With the massive population boom in the Middle East, Mercy Corps has made the engagement of youth - defined as people aged 15-25 - a top programmatic priority for the region. Middle East regional director David Holdridge wants to give Middle East youth "the opportunity to modernize" through job training, access to technology, business opportunities, and civic engagement, and the agency is already making investments to that end.
Mercy Corps communications director Jeremy Barnicle brought together a diverse group of college students - male, female, Sunni, Shia, Christian, and Druze - to find out. Please note that these are the opinions of the students and don't necessarily reflect the position of Mercy Corps as an agency.
The ceasefire has stopped the fighting for now. Do you think peace is here for good?
Maysam: Most people I know agree that we have seen the worst, but then again we have said that before.
Amir: Lebanon is the only Arab democracy, and the war shows the price we pay for freedom and democracy in this part of the world. In most Arab countries, more than 50 percent of the people want to fight Israel, so if you have democracy, you have conflict with Israel. I don't see how that will change.
Nabir: It's the poor Shia who live in the south, on the frontlines, that will continue to have a hard time. Have any of you [to the group] been down there? No. We've never been kicked out of our houses so we don't know how they feel about living under these circumstances.
How has this conflict changed Lebanon?
Maysam: We're more divided, unfortunately. There are people I sit next to in class who used to agree on most things, but then took completely opposite sides over the war. Also, lots of people who used to believe in U.S.-style democracy have stopped believing it. We thought the U.S. supported us, but then when we needed them most [during the recent conflict], they went deaf.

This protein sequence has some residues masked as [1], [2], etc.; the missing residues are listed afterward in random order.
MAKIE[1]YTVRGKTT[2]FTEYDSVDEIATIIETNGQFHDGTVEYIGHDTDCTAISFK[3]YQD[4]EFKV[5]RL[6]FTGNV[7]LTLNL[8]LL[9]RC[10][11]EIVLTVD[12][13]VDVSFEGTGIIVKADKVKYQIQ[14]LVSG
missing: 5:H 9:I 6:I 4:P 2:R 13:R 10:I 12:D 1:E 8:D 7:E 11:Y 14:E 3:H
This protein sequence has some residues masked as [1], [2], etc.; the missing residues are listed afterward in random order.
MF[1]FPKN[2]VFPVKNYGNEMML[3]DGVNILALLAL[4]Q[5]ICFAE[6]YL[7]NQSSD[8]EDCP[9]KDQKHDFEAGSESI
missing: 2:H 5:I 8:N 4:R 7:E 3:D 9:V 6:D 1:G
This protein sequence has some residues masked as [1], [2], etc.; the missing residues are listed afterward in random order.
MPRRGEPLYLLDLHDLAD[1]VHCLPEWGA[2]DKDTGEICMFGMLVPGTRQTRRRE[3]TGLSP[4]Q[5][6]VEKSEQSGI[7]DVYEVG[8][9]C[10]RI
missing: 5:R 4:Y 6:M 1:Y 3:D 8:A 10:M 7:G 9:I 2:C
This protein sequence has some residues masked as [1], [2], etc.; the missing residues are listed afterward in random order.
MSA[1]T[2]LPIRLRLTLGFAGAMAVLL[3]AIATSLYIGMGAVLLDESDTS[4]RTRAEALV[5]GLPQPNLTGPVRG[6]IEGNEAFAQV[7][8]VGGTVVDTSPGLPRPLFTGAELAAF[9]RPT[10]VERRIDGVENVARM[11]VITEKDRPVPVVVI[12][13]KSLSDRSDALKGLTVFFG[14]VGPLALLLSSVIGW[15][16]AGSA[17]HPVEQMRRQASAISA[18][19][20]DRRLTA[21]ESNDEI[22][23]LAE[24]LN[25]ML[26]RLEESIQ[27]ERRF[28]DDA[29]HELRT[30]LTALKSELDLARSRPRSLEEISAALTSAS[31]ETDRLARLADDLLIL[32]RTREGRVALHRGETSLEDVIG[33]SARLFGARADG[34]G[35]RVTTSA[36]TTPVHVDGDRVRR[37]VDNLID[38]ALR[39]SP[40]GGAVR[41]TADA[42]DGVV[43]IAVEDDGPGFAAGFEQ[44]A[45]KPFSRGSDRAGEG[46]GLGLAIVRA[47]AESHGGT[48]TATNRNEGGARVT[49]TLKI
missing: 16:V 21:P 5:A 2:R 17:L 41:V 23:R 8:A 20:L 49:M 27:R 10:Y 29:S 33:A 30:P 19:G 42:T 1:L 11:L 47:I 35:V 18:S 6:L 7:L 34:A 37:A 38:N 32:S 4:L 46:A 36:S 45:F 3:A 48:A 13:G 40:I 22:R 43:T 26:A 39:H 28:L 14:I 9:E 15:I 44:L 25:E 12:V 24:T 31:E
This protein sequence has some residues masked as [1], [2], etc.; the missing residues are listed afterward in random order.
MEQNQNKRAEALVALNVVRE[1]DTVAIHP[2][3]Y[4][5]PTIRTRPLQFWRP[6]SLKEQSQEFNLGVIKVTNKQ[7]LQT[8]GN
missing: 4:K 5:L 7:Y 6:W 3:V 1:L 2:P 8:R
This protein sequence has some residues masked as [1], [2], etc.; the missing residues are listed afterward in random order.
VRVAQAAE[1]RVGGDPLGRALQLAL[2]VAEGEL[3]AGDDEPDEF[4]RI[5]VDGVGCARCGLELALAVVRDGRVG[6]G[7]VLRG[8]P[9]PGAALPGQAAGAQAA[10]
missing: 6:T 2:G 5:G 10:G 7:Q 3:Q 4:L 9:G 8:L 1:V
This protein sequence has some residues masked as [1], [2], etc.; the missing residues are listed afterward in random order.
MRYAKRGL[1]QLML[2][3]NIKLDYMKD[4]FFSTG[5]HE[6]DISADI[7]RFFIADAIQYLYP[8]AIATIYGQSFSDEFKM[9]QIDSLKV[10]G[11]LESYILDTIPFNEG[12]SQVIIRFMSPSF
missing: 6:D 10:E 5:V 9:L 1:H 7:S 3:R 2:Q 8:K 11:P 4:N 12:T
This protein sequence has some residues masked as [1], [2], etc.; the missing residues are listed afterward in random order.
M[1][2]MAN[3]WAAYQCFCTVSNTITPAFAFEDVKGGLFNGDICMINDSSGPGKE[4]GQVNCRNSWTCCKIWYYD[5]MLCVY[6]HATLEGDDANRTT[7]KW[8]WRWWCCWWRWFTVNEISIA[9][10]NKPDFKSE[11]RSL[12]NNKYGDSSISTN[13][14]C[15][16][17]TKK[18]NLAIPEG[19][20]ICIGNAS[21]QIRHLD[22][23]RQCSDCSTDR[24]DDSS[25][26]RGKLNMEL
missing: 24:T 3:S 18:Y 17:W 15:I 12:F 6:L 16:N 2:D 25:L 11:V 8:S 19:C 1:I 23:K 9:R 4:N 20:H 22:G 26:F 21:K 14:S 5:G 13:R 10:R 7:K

Makram: The decision to go to war should have come from parliament, but it came from one group [Hezbollah] instead. I think now we know how important it is that only the government - the whole government - makes a decision and understands the consequences.
Nabir: I think it shows religious democracy doesn't work. This wasn't the fault of outsiders - it's that we have elections based on religion. We need better choices, but the government doesn't allow new parties, so I feel helpless.
You all say you care about peace and stability in Lebanon, but what will you personally do in pursuit of that goal?
Nabir: I want to build awareness, starting on a small scale. We need to think about the future, to talk about what we want. I can start that by talking to my friends about these issues. I also think we can be smarter about the people we elect. We haven't had [good] representation in 30 years.
Maysam: But that's all we ever do is talk. I want to work in the media when I graduate. We need to tell the story better. There is so much propaganda, like al-Hurrah [a U.S. government-funded television station that is broadcast in the Middle East]. You can't say we in the Arab world are corrupt and then open your own propaganda office.
The international community just committed $960 million to Lebanon's reconstruction at a donor conference in Stockholm. How do you think that money ought to be spent?
Jad: Education. The guys in school now are the future of the country. We should give more people the chance to study abroad - it will make people more open and give them a better perspective on the world.
Makram: You need to invest in NGOs and government institutions, not in individual political leaders or parties, as it has been in the past. The money should go to the government of Lebanon, and then directly to the people who need it.
Maysam: I think it would be smart to wait on spending the money. We have a chance to build something better out of this crisis, but we don't agree on what to build. The deputies in parliament are supposed to represent us - they should start the dialogue and be leaders. The key is that the money gets to the right people, and I am afraid we will never see that happen.
Nabir: The money needs to go to the people in the south, to help start small industries for the people down there.
Right now you're all 20-somethings enjoying your student years, but 10 years from now you might be parents. What kind of Lebanon do you see your kids living in?
Jad: There has been conflict like this for 200 years, so I don't know. I want to see a separation of religion from the government institutions.
Amir: People leave, but I will never leave. This is a great country with too much potential for me to go.
Makram: It feels like we live in a sand castle: we build it, it gets destroyed, we re-build it. We can't continue like that. Our political system feels like a swamp, but at least we have a fairly elected democratic parliament. I think the key for us is not losing hope.